Cyber insurance common for US companies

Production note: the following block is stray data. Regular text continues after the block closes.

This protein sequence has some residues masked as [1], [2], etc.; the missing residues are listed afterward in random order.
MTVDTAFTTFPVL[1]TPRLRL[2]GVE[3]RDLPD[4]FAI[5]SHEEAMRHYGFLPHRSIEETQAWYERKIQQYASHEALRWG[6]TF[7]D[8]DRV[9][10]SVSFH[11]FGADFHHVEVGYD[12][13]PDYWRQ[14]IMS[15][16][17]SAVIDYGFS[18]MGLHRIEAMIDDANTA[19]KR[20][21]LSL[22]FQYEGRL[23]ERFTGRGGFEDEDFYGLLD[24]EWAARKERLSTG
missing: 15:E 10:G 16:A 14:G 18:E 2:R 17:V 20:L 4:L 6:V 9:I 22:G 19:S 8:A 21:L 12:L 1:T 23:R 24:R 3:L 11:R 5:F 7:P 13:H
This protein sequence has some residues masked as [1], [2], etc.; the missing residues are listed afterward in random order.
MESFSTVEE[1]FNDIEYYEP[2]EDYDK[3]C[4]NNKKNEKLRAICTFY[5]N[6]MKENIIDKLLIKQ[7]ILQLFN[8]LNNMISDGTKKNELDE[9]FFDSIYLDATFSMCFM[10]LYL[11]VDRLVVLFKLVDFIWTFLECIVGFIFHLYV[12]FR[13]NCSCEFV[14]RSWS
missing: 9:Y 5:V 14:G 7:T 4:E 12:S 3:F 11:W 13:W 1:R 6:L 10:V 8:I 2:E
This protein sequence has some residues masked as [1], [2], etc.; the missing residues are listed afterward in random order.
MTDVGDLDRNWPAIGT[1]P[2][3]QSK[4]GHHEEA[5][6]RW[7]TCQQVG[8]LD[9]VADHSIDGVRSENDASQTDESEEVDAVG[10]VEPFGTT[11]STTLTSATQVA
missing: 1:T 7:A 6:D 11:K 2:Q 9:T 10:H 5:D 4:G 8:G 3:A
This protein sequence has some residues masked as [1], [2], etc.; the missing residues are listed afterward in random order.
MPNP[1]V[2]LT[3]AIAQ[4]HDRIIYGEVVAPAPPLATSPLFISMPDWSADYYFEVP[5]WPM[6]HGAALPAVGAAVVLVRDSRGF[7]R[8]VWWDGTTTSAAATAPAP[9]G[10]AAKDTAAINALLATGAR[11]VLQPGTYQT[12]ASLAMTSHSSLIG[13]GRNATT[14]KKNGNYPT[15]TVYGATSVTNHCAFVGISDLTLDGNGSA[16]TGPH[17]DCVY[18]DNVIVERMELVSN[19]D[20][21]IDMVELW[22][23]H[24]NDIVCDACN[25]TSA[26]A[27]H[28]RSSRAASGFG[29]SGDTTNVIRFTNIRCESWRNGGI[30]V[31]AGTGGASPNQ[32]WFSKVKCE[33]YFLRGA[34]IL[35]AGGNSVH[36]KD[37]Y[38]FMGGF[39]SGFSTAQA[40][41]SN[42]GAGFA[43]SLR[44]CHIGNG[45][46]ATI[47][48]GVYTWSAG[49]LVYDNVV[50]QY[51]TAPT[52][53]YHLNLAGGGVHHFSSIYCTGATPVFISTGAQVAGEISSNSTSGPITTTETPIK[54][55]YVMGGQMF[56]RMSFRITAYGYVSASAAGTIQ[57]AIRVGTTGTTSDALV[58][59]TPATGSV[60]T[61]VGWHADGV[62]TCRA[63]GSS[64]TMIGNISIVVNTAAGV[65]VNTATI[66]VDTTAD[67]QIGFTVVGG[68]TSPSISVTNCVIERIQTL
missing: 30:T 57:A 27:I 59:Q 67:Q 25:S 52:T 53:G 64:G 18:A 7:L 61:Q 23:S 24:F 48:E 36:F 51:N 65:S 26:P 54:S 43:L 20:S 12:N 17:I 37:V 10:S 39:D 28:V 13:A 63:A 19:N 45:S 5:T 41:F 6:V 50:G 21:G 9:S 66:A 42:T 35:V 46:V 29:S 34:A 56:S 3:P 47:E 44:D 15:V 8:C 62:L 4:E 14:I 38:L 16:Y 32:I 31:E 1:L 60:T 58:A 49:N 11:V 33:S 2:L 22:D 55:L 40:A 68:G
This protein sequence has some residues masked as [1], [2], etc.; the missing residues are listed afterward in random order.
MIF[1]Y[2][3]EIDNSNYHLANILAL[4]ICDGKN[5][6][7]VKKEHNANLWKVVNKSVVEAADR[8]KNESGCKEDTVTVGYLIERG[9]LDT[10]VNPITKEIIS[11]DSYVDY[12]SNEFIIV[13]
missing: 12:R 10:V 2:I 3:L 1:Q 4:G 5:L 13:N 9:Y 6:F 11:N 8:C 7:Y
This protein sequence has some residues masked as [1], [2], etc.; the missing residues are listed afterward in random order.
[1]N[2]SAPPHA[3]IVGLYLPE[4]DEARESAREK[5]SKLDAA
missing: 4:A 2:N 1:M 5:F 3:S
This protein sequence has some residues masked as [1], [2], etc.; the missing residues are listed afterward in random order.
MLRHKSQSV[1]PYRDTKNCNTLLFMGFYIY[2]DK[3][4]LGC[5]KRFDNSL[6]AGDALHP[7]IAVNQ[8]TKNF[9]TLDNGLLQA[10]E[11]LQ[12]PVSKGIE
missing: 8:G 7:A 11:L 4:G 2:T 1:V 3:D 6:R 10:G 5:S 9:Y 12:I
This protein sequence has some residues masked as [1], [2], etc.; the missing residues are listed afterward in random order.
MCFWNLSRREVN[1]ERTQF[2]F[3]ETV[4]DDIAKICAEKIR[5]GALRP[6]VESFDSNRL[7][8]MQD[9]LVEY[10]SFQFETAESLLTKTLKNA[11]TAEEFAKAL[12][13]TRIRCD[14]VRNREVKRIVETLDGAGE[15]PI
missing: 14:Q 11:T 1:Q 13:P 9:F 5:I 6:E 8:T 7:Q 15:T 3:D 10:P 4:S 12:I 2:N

While the European market for IT insurance is still developing, many companies in the United States already have liability policies covering data loss. This is because US companies are required to inform their customers about security breaches. The introduction of similar regulations is currently being discussed in EU member states including the UK. “No company wants to make headlines with an IT failure,” says Evelyn Rieger, underwriter for engineering risks at AGCS. “But increased media attention is making many companies more aware of their own vulnerabilities.” More and more clients are seek ing advice in the area of IT protection. The focus of this advice is mostly on prevention, but it also covers estimating the cost of different outage scenarios. Rieger is open to the idea of a risk dialogue, but also warns against overemphasizing digital risks: “Social media and cloud computing make one thing clear: the digital environment presents companies with a unique opportunity. We can’t let ourselves be swayed by the fear of new risks.”